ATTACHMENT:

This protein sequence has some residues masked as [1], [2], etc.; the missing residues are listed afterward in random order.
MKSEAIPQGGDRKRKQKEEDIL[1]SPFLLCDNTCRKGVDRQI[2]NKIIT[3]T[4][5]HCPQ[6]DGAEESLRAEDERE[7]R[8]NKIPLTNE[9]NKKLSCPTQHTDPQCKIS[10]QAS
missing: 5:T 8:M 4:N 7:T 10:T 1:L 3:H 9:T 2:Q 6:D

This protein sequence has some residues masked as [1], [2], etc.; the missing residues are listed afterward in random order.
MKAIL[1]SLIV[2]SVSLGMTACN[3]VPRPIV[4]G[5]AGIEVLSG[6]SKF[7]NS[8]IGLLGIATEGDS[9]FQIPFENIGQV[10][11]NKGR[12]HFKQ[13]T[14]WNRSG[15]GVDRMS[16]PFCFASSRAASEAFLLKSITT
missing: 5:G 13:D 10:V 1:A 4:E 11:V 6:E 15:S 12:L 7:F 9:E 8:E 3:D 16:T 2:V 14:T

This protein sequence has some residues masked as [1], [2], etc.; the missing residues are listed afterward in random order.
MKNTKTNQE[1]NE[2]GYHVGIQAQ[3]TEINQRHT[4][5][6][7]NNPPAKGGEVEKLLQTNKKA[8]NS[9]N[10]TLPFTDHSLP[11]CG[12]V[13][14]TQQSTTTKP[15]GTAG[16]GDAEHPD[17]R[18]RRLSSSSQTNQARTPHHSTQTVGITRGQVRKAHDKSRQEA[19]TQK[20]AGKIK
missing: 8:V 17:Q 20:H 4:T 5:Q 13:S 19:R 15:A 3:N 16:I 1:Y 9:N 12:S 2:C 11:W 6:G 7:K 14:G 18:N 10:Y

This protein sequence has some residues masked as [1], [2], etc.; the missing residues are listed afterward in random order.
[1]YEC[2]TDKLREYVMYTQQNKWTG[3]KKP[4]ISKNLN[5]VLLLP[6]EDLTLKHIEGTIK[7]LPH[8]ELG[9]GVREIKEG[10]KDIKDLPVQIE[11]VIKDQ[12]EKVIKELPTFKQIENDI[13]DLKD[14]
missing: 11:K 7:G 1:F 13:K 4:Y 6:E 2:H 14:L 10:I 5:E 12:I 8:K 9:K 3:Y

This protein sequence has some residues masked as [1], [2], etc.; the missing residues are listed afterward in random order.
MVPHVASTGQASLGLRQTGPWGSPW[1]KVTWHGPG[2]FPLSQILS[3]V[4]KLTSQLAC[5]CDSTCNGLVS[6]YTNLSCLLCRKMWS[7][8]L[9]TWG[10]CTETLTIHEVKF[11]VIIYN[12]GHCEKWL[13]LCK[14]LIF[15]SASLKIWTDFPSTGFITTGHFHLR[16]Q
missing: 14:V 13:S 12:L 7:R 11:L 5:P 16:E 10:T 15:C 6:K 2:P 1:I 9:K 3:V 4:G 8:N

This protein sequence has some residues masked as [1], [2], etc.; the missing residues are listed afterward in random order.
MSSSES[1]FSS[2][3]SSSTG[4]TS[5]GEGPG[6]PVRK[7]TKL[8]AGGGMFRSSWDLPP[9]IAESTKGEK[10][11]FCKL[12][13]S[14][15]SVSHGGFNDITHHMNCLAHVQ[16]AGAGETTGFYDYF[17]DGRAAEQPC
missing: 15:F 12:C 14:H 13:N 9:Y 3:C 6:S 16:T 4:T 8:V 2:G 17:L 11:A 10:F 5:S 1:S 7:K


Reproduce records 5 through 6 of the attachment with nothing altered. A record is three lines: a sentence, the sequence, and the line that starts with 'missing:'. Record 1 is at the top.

This protein sequence has some residues masked as [1], [2], etc.; the missing residues are listed afterward in random order.
MVPHVASTGQASLGLRQTGPWGSPW[1]KVTWHGPG[2]FPLSQILS[3]V[4]KLTSQLAC[5]CDSTCNGLVS[6]YTNLSCLLCRKMWS[7][8]L[9]TWG[10]CTETLTIHEVKF[11]VIIYN[12]GHCEKWL[13]LCK[14]LIF[15]SASLKIWTDFPSTGFITTGHFHLR[16]Q
missing: 14:V 13:S 12:L 7:R 11:L 5:P 16:E 10:T 15:C 6:K 2:P 1:I 9:K 3:V 4:G 8:N

This protein sequence has some residues masked as [1], [2], etc.; the missing residues are listed afterward in random order.
MSSSES[1]FSS[2][3]SSSTG[4]TS[5]GEGPG[6]PVRK[7]TKL[8]AGGGMFRSSWDLPP[9]IAESTKGEK[10][11]FCKL[12][13]S[14][15]SVSHGGFNDITHHMNCLAHVQ[16]AGAGETTGFYDYF[17]DGRAAEQPC
missing: 15:F 12:C 14:H 13:N 9:Y 3:C 6:S 16:T 4:T 8:V 2:G 17:L 11:A 10:F 5:S 1:S 7:K